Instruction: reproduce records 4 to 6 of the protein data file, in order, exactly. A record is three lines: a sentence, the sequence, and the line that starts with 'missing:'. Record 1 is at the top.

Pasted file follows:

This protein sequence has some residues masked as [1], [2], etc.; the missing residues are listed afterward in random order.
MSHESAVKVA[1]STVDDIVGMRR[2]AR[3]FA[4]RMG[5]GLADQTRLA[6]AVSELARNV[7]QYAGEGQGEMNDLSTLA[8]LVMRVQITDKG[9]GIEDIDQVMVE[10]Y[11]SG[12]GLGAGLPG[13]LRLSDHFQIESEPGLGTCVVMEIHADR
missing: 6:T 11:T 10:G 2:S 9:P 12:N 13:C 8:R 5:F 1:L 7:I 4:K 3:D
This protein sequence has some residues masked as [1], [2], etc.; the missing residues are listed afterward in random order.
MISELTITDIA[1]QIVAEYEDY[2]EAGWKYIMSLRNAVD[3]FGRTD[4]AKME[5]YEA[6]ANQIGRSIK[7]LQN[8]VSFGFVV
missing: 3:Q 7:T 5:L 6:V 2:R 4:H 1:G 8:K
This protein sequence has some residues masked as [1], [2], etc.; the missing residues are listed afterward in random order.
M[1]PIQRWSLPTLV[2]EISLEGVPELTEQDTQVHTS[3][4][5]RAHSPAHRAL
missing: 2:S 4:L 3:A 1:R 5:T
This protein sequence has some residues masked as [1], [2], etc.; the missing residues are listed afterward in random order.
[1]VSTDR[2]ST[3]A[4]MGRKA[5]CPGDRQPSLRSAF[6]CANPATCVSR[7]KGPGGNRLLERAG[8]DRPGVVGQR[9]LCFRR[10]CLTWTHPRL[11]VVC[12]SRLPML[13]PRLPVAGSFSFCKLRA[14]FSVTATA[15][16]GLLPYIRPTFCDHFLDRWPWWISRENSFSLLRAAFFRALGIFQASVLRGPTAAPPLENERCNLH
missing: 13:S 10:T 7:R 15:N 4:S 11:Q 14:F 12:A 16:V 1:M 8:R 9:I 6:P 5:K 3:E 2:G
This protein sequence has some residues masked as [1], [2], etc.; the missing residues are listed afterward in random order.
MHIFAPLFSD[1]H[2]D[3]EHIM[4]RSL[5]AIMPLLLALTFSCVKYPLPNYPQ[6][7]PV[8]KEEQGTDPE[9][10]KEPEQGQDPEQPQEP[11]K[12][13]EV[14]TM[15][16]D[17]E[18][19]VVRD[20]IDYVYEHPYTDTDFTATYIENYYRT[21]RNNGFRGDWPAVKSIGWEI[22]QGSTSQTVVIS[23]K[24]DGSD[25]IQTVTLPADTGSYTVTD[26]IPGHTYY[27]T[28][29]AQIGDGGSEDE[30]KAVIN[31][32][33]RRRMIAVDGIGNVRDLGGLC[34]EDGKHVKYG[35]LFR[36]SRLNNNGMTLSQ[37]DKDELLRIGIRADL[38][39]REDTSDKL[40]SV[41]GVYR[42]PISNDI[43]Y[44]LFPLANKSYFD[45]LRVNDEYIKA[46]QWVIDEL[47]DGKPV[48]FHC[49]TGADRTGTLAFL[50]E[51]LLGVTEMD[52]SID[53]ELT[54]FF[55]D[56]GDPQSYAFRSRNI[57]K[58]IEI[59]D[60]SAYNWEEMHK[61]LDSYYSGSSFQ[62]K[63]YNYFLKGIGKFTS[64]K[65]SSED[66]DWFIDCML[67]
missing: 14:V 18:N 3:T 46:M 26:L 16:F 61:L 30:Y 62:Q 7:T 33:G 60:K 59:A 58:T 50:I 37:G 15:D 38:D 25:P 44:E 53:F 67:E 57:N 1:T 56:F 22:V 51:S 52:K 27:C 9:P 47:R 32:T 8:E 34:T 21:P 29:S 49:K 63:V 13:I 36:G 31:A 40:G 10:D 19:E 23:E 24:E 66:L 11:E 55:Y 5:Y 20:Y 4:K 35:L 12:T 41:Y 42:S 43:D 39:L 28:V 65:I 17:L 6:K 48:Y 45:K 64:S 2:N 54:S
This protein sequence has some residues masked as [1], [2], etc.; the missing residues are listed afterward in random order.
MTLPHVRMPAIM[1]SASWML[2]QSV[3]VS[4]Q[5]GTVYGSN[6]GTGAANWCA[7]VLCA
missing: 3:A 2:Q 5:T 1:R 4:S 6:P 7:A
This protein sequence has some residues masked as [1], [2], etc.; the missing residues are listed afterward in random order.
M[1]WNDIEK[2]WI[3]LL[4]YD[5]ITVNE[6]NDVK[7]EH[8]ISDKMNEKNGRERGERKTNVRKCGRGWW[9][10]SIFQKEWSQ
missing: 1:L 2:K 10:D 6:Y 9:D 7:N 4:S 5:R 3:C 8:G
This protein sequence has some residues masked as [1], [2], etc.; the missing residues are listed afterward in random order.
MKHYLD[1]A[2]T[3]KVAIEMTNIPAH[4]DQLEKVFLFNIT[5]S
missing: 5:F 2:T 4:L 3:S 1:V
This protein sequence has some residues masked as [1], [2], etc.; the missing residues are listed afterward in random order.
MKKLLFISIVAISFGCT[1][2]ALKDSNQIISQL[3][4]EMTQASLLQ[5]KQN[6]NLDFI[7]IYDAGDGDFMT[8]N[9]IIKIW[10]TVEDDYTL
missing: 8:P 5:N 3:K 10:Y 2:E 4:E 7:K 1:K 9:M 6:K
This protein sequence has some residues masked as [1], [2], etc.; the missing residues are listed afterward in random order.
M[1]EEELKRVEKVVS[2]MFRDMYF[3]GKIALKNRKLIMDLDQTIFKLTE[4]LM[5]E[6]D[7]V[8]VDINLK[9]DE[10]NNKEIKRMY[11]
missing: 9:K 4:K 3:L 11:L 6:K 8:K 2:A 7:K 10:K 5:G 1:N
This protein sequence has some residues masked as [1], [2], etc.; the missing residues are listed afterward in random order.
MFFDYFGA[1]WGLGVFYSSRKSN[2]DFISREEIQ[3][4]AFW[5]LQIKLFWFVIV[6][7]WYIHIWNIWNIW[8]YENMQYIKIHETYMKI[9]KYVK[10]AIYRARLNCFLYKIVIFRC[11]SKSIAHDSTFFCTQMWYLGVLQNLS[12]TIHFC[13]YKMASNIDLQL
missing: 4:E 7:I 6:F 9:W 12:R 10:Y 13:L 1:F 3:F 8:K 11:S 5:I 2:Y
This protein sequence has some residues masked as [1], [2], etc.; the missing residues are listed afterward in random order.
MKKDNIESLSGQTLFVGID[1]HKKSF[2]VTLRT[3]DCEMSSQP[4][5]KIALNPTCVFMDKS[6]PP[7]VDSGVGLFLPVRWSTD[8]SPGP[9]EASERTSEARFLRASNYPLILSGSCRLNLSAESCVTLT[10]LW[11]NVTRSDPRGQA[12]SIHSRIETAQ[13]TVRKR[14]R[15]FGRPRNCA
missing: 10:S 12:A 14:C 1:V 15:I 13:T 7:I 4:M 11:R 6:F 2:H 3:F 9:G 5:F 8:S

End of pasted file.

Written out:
This protein sequence has some residues masked as [1], [2], etc.; the missing residues are listed afterward in random order.
[1]VSTDR[2]ST[3]A[4]MGRKA[5]CPGDRQPSLRSAF[6]CANPATCVSR[7]KGPGGNRLLERAG[8]DRPGVVGQR[9]LCFRR[10]CLTWTHPRL[11]VVC[12]SRLPML[13]PRLPVAGSFSFCKLRA[14]FSVTATA[15][16]GLLPYIRPTFCDHFLDRWPWWISRENSFSLLRAAFFRALGIFQASVLRGPTAAPPLENERCNLH
missing: 13:S 10:T 7:R 15:N 4:S 11:Q 14:F 12:A 16:V 1:M 8:R 9:I 6:P 5:K 3:E 2:G
This protein sequence has some residues masked as [1], [2], etc.; the missing residues are listed afterward in random order.
MHIFAPLFSD[1]H[2]D[3]EHIM[4]RSL[5]AIMPLLLALTFSCVKYPLPNYPQ[6][7]PV[8]KEEQGTDPE[9][10]KEPEQGQDPEQPQEP[11]K[12][13]EV[14]TM[15][16]D[17]E[18][19]VVRD[20]IDYVYEHPYTDTDFTATYIENYYRT[21]RNNGFRGDWPAVKSIGWEI[22]QGSTSQTVVIS[23]K[24]DGSD[25]IQTVTLPADTGSYTVTD[26]IPGHTYY[27]T[28][29]AQIGDGGSEDE[30]KAVIN[31][32][33]RRRMIAVDGIGNVRDLGGLC[34]EDGKHVKYG[35]LFR[36]SRLNNNGMTLSQ[37]DKDELLRIGIRADL[38][39]REDTSDKL[40]SV[41]GVYR[42]PISNDI[43]Y[44]LFPLANKSYFD[45]LRVNDEYIKA[46]QWVIDEL[47]DGKPV[48]FHC[49]TGADRTGTLAFL[50]E[51]LLGVTEMD[52]SID[53]ELT[54]FF[55]D[56]GDPQSYAFRSRNI[57]K[58]IEI[59]D[60]SAYNWEEMHK[61]LDSYYSGSSFQ[62]K[63]YNYFLKGIGKFTS[64]K[65]SSED[66]DWFIDCML[67]
missing: 14:V 18:N 3:T 46:M 26:L 16:F 61:L 30:Y 62:Q 7:T 33:G 60:K 59:A 58:T 50:I 37:G 15:D 38:D 25:P 44:E 53:F 67:E 57:N 1:T 56:F 22:V 51:S 52:K 27:C 9:P 47:R 32:T 8:E 34:T 21:P 29:S 49:K 63:V 13:I 36:G 31:A 40:G 10:D 19:E 23:E 24:E 66:L 11:E 55:Y 5:Y 20:Y 4:K 35:L 12:T 41:Y 42:S 43:D 39:L 28:V 65:I 17:L 6:K 48:Y 45:K 64:S 2:N 54:S
This protein sequence has some residues masked as [1], [2], etc.; the missing residues are listed afterward in random order.
MTLPHVRMPAIM[1]SASWML[2]QSV[3]VS[4]Q[5]GTVYGSN[6]GTGAANWCA[7]VLCA
missing: 3:A 2:Q 5:T 1:R 4:S 6:P 7:A